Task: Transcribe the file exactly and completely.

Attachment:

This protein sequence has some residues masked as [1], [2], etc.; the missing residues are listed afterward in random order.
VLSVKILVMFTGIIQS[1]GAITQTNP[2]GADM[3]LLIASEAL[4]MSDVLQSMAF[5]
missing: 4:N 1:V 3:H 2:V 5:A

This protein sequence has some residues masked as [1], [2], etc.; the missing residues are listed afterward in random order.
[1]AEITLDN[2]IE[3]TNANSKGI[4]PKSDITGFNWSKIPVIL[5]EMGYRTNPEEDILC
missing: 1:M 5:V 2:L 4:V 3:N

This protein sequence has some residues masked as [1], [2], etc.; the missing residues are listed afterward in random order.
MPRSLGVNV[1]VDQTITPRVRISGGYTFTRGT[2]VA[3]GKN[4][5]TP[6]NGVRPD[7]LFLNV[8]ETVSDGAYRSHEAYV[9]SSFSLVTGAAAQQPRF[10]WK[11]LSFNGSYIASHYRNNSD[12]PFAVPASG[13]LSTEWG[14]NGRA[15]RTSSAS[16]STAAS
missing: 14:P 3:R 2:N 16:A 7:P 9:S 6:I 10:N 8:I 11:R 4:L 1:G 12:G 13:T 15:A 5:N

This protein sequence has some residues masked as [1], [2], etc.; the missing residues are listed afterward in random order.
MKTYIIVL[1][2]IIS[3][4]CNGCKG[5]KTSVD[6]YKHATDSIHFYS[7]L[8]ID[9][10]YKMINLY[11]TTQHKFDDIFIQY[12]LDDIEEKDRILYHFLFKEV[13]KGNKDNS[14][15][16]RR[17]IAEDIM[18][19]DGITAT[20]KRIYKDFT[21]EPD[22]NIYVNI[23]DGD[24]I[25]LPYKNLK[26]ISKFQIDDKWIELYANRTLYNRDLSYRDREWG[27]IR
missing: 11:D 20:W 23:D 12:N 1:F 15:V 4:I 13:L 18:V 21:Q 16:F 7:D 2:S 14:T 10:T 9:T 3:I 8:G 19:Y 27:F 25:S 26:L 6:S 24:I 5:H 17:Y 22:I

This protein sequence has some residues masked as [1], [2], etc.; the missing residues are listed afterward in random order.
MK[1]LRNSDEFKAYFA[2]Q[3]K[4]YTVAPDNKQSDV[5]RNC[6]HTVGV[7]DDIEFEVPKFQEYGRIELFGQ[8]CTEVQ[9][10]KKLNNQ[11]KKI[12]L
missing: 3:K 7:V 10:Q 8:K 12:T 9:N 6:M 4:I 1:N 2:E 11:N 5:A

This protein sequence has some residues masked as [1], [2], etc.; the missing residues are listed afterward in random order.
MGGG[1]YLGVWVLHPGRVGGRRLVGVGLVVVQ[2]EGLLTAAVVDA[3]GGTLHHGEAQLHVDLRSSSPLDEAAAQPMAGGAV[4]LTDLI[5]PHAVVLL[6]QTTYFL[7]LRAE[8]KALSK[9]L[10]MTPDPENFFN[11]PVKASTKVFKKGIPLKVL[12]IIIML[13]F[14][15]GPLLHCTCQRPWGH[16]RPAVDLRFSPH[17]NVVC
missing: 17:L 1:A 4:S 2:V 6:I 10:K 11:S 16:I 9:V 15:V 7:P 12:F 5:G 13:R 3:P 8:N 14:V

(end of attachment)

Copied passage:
This protein sequence has some residues masked as [1], [2], etc.; the missing residues are listed afterward in random order.
VLSVKILVMFTGIIQS[1]GAITQTNP[2]GADM[3]LLIASEAL[4]MSDVLQSMAF[5]
missing: 4:N 1:V 3:H 2:V 5:A

This protein sequence has some residues masked as [1], [2], etc.; the missing residues are listed afterward in random order.
[1]AEITLDN[2]IE[3]TNANSKGI[4]PKSDITGFNWSKIPVIL[5]EMGYRTNPEEDILC
missing: 1:M 5:V 2:L 4:V 3:N

This protein sequence has some residues masked as [1], [2], etc.; the missing residues are listed afterward in random order.
MPRSLGVNV[1]VDQTITPRVRISGGYTFTRGT[2]VA[3]GKN[4][5]TP[6]NGVRPD[7]LFLNV[8]ETVSDGAYRSHEAYV[9]SSFSLVTGAAAQQPRF[10]WK[11]LSFNGSYIASHYRNNSD[12]PFAVPASG[13]LSTEWG[14]NGRA[15]RTSSAS[16]STAAS
missing: 14:P 3:R 2:N 16:A 7:P 9:S 6:I 10:N 8:I 11:R 4:L 1:G 12:G 13:T 15:A 5:N

This protein sequence has some residues masked as [1], [2], etc.; the missing residues are listed afterward in random order.
MKTYIIVL[1][2]IIS[3][4]CNGCKG[5]KTSVD[6]YKHATDSIHFYS[7]L[8]ID[9][10]YKMINLY[11]TTQHKFDDIFIQY[12]LDDIEEKDRILYHFLFKEV[13]KGNKDNS[14][15][16]RR[17]IAEDIM[18][19]DGITAT[20]KRIYKDFT[21]EPD[22]NIYVNI[23]DGD[24]I[25]LPYKNLK[26]ISKFQIDDKWIELYANRTLYNRDLSYRDREWG[27]IR
missing: 11:D 20:W 23:D 12:N 1:F 15:V 4:I 13:L 18:V 21:Q 16:F 7:D 2:S 14:T 10:T 9:T 3:I 8:G 19:Y 27:F 25:S 26:L 6:S 24:I 5:H 17:Y 22:I

This protein sequence has some residues masked as [1], [2], etc.; the missing residues are listed afterward in random order.
MK[1]LRNSDEFKAYFA[2]Q[3]K[4]YTVAPDNKQSDV[5]RNC[6]HTVGV[7]DDIEFEVPKFQEYGRIELFGQ[8]CTEVQ[9][10]KKLNNQ[11]KKI[12]L
missing: 3:K 7:V 10:Q 8:K 12:T 9:N 6:M 4:I 1:N 2:E 11:N 5:A

This protein sequence has some residues masked as [1], [2], etc.; the missing residues are listed afterward in random order.
MGGG[1]YLGVWVLHPGRVGGRRLVGVGLVVVQ[2]EGLLTAAVVDA[3]GGTLHHGEAQLHVDLRSSSPLDEAAAQPMAGGAV[4]LTDLI[5]PHAVVLL[6]QTTYFL[7]LRAE[8]KALSK[9]L[10]MTPDPENFFN[11]PVKASTKVFKKGIPLKVL[12]IIIML[13]F[14][15]GPLLHCTCQRPWGH[16]RPAVDLRFSPH[17]NVVC
missing: 17:L 1:A 4:S 2:V 6:I 10:K 11:S 16:I 9:V 15:V 7:P 12:F 5:G 13:R 3:P 8:N 14:V